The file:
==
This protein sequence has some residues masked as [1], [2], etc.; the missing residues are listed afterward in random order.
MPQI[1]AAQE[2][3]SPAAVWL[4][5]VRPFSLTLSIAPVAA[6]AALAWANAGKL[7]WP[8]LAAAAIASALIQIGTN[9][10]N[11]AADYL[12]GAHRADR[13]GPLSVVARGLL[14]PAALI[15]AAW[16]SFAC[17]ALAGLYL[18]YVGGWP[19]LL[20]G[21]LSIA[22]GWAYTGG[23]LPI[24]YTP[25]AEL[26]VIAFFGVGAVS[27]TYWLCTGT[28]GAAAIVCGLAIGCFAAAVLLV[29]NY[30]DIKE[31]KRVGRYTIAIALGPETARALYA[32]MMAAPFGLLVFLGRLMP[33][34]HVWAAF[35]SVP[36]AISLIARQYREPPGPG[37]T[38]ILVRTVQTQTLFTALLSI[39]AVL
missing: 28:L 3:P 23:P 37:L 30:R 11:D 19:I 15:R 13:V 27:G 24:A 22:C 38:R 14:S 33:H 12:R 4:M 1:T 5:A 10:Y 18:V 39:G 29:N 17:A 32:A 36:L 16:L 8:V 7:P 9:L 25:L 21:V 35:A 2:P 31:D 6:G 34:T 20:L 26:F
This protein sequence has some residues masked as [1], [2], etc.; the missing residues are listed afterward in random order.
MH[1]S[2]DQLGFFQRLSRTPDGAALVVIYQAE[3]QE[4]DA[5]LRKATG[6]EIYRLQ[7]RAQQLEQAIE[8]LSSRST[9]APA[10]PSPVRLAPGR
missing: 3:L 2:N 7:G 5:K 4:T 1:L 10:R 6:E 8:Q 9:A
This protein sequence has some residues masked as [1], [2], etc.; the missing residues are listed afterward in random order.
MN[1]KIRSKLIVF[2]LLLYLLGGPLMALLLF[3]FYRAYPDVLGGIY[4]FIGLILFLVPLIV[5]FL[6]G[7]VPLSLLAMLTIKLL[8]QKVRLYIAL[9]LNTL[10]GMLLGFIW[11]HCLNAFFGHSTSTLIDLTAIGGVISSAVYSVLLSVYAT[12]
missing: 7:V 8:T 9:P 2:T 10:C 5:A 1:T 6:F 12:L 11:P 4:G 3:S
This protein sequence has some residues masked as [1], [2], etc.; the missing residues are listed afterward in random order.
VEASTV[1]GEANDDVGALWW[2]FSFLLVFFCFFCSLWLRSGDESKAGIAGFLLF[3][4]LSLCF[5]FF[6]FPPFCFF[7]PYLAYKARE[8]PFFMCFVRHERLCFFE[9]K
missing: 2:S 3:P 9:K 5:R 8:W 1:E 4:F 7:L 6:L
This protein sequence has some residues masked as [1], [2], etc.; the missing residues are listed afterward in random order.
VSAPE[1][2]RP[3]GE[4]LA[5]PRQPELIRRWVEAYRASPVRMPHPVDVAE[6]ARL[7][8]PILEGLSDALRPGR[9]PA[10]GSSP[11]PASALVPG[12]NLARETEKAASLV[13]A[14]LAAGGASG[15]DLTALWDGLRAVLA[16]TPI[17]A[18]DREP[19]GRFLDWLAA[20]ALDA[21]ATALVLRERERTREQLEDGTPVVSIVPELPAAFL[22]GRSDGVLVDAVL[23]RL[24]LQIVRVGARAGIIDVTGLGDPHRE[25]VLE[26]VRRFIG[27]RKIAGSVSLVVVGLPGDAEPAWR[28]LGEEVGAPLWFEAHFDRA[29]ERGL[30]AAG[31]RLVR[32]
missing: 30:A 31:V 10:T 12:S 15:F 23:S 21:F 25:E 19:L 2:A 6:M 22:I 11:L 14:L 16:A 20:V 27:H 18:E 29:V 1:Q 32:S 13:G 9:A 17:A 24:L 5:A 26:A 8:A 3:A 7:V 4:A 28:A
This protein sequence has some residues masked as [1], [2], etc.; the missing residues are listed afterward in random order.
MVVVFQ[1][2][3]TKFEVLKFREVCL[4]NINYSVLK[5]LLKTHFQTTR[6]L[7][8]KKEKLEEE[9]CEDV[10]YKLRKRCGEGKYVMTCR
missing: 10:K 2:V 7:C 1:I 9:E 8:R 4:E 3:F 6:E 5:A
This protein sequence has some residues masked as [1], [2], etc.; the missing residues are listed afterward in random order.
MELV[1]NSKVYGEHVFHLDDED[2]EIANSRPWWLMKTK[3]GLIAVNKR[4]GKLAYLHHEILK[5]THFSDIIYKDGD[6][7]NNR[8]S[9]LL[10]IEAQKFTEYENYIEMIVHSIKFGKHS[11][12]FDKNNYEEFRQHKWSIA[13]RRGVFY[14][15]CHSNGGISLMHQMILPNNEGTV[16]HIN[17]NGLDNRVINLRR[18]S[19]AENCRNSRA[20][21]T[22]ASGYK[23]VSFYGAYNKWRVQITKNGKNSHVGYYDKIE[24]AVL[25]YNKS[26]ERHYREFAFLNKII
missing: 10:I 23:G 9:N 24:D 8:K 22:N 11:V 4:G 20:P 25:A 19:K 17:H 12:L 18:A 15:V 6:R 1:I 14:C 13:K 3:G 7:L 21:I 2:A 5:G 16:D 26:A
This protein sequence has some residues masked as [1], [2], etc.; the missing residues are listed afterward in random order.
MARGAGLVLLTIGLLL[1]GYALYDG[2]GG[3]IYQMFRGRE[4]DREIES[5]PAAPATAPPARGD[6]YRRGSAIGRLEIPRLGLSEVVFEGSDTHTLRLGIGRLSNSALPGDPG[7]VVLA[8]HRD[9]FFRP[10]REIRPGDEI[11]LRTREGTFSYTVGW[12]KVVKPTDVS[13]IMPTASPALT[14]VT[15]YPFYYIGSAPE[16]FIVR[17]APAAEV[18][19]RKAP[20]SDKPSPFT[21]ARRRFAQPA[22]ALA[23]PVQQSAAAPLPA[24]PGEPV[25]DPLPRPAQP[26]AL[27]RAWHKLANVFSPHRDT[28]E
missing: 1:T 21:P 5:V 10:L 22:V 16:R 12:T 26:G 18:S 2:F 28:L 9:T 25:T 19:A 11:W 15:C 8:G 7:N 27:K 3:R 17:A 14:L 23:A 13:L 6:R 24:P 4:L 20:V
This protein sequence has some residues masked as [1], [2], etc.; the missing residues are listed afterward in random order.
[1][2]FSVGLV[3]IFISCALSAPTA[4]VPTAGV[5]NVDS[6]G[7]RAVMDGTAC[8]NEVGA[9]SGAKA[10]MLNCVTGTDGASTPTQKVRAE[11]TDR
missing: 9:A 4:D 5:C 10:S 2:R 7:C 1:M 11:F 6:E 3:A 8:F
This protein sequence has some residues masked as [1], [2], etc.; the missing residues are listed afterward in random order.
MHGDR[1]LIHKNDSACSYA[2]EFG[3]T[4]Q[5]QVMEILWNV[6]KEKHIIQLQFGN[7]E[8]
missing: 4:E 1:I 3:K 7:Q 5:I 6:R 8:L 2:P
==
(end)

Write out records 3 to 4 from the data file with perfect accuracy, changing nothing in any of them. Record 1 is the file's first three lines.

This protein sequence has some residues masked as [1], [2], etc.; the missing residues are listed afterward in random order.
MN[1]KIRSKLIVF[2]LLLYLLGGPLMALLLF[3]FYRAYPDVLGGIY[4]FIGLILFLVPLIV[5]FL[6]G[7]VPLSLLAMLTIKLL[8]QKVRLYIAL[9]LNTL[10]GMLLGFIW[11]HCLNAFFGHSTSTLIDLTAIGGVISSAVYSVLLSVYAT[12]
missing: 7:V 8:T 9:P 2:T 10:C 5:A 1:T 6:F 12:L 11:P 4:G 3:S
This protein sequence has some residues masked as [1], [2], etc.; the missing residues are listed afterward in random order.
VEASTV[1]GEANDDVGALWW[2]FSFLLVFFCFFCSLWLRSGDESKAGIAGFLLF[3][4]LSLCF[5]FF[6]FPPFCFF[7]PYLAYKARE[8]PFFMCFVRHERLCFFE[9]K
missing: 2:S 3:P 9:K 5:R 8:W 1:E 4:F 7:L 6:L